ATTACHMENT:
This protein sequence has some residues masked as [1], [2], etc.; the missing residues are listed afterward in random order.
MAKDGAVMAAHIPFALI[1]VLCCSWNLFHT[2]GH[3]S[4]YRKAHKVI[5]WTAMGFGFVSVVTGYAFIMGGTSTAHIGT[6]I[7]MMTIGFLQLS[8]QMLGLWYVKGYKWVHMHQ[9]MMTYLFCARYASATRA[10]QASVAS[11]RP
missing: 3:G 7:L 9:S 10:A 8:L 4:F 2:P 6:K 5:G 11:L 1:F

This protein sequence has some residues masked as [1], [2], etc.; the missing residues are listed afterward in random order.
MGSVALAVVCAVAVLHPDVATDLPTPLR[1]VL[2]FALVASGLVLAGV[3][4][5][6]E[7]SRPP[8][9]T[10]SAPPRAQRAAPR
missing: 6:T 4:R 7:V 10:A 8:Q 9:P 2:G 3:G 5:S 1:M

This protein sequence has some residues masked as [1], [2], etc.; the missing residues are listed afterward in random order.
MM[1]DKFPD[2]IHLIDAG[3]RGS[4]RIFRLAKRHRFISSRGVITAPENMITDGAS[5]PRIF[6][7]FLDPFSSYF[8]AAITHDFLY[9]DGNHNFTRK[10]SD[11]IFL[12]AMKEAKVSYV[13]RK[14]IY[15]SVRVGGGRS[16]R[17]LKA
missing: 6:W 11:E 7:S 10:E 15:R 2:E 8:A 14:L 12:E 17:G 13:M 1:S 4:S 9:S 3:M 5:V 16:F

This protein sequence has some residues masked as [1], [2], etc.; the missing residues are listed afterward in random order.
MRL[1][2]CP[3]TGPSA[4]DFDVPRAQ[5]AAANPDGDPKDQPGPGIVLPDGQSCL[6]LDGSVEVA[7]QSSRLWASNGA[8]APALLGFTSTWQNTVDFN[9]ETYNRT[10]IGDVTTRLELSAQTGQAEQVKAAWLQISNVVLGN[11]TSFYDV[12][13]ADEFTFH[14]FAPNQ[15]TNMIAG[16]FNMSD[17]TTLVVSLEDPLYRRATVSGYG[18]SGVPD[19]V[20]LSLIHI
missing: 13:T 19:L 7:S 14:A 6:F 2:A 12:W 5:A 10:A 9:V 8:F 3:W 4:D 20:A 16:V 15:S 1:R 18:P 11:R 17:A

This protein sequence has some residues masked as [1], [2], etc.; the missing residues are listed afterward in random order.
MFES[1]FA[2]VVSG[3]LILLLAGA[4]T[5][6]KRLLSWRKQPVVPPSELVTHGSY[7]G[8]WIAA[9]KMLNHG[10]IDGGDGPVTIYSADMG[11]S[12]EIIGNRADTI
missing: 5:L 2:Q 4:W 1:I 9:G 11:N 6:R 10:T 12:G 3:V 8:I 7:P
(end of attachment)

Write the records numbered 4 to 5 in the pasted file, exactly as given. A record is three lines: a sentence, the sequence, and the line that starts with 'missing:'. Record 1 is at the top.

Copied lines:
This protein sequence has some residues masked as [1], [2], etc.; the missing residues are listed afterward in random order.
MRL[1][2]CP[3]TGPSA[4]DFDVPRAQ[5]AAANPDGDPKDQPGPGIVLPDGQSCL[6]LDGSVEVA[7]QSSRLWASNGA[8]APALLGFTSTWQNTVDFN[9]ETYNRT[10]IGDVTTRLELSAQTGQAEQVKAAWLQISNVVLGN[11]TSFYDV[12][13]ADEFTFH[14]FAPNQ[15]TNMIAG[16]FNMSD[17]TTLVVSLEDPLYRRATVSGYG[18]SGVPD[19]V[20]LSLIHI
missing: 13:T 19:L 7:S 14:A 6:F 2:A 12:W 5:A 10:A 9:V 8:F 3:W 4:D 20:A 16:V 15:S 1:R 18:P 11:R 17:A

This protein sequence has some residues masked as [1], [2], etc.; the missing residues are listed afterward in random order.
MFES[1]FA[2]VVSG[3]LILLLAGA[4]T[5][6]KRLLSWRKQPVVPPSELVTHGSY[7]G[8]WIAA[9]KMLNHG[10]IDGGDGPVTIYSADMG[11]S[12]EIIGNRADTI
missing: 5:L 2:Q 4:W 1:I 9:G 11:N 6:R 10:T 12:G 3:V 8:I 7:P